The most wonderful thing about homeschooling is also also the most difficult thing about homeschooling: Learning is implanted in real life and real relationships.
Sometimes I have to stop reading in the middle of a chapter in order to change a diaper, but it also means that connections are being made among life's many aspects.
Beauty, love, and knowledge are fostered co-dependently when my schoolroom is my living room. It’s not just what we do there that makes these connections, but what is there. Here are three must-haves for your homeschool room.
1. A Whiteboard
In my experience, there are three stages to learning that sticks.
I have never found anything better suited to these three stages than the whiteboard.
Don’t think of the whiteboard as a lecture tool. Think of the whiteboard as a projection of your personal learning journal. It displays your experience as the lead learner as you encounter new ideas, make connections with other ideas, and then start articulating them.
As I read the page from the Usborne World of Animals on the Sichuan forests, I encounter the forests on the whiteboard. I note key phrases and terms on the whiteboard. I draw pictures of the misty, pheasant-rich forests.
Next, I connect by embellishing. I draw how I imagine the animals are feeling. I write a sentence using newly learned terms. I draw arrows to other lands. I play with the information.
The whiteboard, being at the head of the table, prompts them to follow the lead. With their own journal in hand, they make their own notes and drawings.
Having invited them with the whiteboard to encounter and connect, now they, themselves, take to the whiteboard. They draw their own landscape to show the rest of us. I prompt them to consider key terms from the text. I encourage them to annotate. I gently question them, and I praise them for blessing us with their displayed work.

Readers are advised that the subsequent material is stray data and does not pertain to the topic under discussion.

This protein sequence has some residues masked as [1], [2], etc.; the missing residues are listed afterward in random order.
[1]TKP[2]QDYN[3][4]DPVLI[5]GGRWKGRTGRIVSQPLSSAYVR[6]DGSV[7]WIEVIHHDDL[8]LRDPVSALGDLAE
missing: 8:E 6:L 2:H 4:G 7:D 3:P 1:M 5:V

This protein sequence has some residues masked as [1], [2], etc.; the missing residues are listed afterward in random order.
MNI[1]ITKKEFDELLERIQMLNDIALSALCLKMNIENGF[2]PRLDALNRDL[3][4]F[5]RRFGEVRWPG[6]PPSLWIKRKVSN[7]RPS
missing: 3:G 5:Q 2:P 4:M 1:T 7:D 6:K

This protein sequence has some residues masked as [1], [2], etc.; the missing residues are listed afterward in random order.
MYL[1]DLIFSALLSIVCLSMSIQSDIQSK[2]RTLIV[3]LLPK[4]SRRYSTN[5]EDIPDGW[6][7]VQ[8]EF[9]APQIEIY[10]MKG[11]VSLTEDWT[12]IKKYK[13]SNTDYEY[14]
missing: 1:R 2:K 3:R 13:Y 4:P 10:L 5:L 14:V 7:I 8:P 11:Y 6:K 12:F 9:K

The whiteboard is a tool for the educator to lead by learning. It gives non-tyrannical direction to their individual learning practices. It stands for multi-perspectived learning that is designed to bless others.
2. A Vase of Flowers
I am torn between two dream-houses: a chic, minimalist apartment and a charmingly cluttered hobbit-hole. Where the coldness of the first is solace from the beleaguerment of endless LEGO underfoot, the warmth of the second welcomes us into cozy adventures.
I learned something early on from homeschooling in a toy-cluttered and ugly kitchen. Although kids insist on both mess and toys, they find it just as hard as I do to tune them out to focus.
I was more surprised to discover that blank walls are equally hard to process. The dreary expanse of wall was in danger of communicating that educational life is a boring necessity.
When my daughter adorned the table one morning with daisies, I realised that the flowers were changing the way we saw the lessons. Objects in the schoolroom were communicating either that truth is stolid and disembodied or that it is enchanting and embodied. The flowers became a cue to embody beliefs. We want a home culture that not only invites learning but also participates in the beauty of truth.
Before Covid-19, I was asked the almost daily question, “Why do you choose to homeschool?” Although I want my children to learn, to say that is my aim would be missing the point. What homeschooling is uniquely capable of achieving is a life-long love for learning. I want to light up loves, which sit behind learning. I want us to delight in God’s laws, not just obey them. I want to love truth, not only learn it.
Just as flowers in the schoolroom help to implant truth in culture, singing implants truth in our feelings. Singing something tells us that it is wonderful to us. A well-learned truth is integrated like this.
Singing is physical and proclamatory and happy. Singing the names of the oceans in Audio Memory: Geography Songs CD kit tells us that it is not just true, but significantly true.
Beautifying your schoolroom need not be vain or expensive, but replacing some bric-a-brac with flowers and pressing play on Audio Memory might give your next geography lesson depth worth singing about.